Sustainability in the Workforce: An Interview with Rebecca Beaulieu ‘18

A few Holy Cross students planting seedlings in a garden bed
Holy Cross students participating in Working for Worcester 2021
Rebecca Beaulieu graduated in 2018 with a degree in English and a minor in Environmental Studies. After graduating, Rebecca participated in a year of Americorps where she taught at a high school in Boston. She is currently the director of communications and youth program organizer at 350 New Hampshire, a non-profit organization advocating for the expansion of reusable energy and an end to the use of fossil fuels. I spoke with Rebecca about how her Holy Cross experience prepared her for her career.

Q: What was your major at HC? How do you think your particular major prepared you for working in the sustainability field?

Majoring in english helped me become a more effective communicator, which has been great because communicating is a large aspect of my job. Minoring in environmental studies provided me with a broader understanding of climate issues and the need for change in how we approach sustainable practices.

Q: In what ways do you think a liberal arts education has benefited you in your career? In what ways has it (if any) impeded you?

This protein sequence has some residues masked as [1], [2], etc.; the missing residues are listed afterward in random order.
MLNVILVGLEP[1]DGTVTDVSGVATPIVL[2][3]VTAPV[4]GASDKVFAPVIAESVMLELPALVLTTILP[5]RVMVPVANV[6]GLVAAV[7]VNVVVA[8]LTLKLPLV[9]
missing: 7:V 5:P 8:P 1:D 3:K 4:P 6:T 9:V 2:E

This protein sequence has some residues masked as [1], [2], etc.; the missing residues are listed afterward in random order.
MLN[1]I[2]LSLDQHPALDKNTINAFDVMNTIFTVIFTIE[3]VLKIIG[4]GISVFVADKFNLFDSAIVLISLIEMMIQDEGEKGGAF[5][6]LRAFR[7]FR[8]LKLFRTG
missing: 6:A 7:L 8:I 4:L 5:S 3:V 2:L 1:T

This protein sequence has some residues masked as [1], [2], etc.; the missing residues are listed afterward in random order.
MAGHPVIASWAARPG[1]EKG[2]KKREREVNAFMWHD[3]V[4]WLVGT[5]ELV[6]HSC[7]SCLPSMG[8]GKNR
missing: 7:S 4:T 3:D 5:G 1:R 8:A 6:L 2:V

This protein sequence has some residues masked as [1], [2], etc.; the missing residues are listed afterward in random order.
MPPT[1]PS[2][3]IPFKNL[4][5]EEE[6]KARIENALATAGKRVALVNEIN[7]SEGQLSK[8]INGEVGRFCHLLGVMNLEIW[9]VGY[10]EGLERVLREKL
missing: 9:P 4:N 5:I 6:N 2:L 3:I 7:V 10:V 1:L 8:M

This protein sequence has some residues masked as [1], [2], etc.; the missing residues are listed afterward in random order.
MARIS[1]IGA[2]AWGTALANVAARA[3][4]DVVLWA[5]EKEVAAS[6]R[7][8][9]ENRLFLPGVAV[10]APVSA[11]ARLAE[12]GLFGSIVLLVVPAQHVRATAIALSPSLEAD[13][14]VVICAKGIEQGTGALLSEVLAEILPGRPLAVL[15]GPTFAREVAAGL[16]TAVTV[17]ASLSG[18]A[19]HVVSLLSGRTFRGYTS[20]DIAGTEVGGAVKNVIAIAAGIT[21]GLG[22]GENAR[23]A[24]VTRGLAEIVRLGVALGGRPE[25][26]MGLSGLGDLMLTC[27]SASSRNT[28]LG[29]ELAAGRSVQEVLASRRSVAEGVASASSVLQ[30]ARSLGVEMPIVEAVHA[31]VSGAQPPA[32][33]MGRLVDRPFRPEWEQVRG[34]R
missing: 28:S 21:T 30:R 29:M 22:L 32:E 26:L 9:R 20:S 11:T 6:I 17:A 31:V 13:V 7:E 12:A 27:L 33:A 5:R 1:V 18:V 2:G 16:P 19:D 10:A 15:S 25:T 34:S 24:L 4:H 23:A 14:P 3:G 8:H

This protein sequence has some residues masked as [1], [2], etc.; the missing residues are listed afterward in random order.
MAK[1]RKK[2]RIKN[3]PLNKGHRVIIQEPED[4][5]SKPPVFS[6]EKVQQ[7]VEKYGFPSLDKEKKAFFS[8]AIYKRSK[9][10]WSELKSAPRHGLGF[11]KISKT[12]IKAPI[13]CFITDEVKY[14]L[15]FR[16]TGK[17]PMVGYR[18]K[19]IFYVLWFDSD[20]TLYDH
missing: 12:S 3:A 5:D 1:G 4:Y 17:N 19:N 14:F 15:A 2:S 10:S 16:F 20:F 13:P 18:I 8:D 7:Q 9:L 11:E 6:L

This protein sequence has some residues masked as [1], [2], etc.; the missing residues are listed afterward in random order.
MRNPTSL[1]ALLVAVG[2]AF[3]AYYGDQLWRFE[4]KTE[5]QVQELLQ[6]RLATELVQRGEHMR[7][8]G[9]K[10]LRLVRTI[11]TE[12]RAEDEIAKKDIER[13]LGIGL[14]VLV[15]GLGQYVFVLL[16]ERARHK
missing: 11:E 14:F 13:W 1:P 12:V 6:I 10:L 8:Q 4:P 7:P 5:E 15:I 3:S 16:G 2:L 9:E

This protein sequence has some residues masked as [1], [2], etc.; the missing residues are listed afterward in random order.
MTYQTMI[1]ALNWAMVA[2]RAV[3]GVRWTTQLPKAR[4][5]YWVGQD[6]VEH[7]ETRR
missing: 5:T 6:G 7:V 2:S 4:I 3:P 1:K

Overall, I think a liberal arts education is the best way to become a well-rounded professional upon graduating. I do wish that there was more emphasis on learning about the tangible effects of climate change during my time at Holy Cross, such as the effects of climate change on farming and the economy. I think that integrating more social justice and humanities based information into the curriculum would be beneficial.

Q: How would you define the term “sustainability?” Has your understanding of what sustainability means changed throughout the course of your career?

I think that a liberal arts education has helped me to look at the bigger picture, which is important in sustainability. It is not the consumer’s responsibility to fix climate change through individual action, which is an emerging idea in sustainability that has become more accepted recently.

Q: How do you see sustainability impacting your daily life?

While individual action can only go so far, I still try to do my best to buy less from places like Amazon and watch my utility usage in my apartment. The best thing an individual can really do to positively impact sustainability is support the right policies that make you feel good and watch where your money is being invested (some banks and large corporations support fossil fuels). That’s where I see sustainability most impacting my day to day life.

Interview paraphrased and blog post written by Anne Kiernan ’23.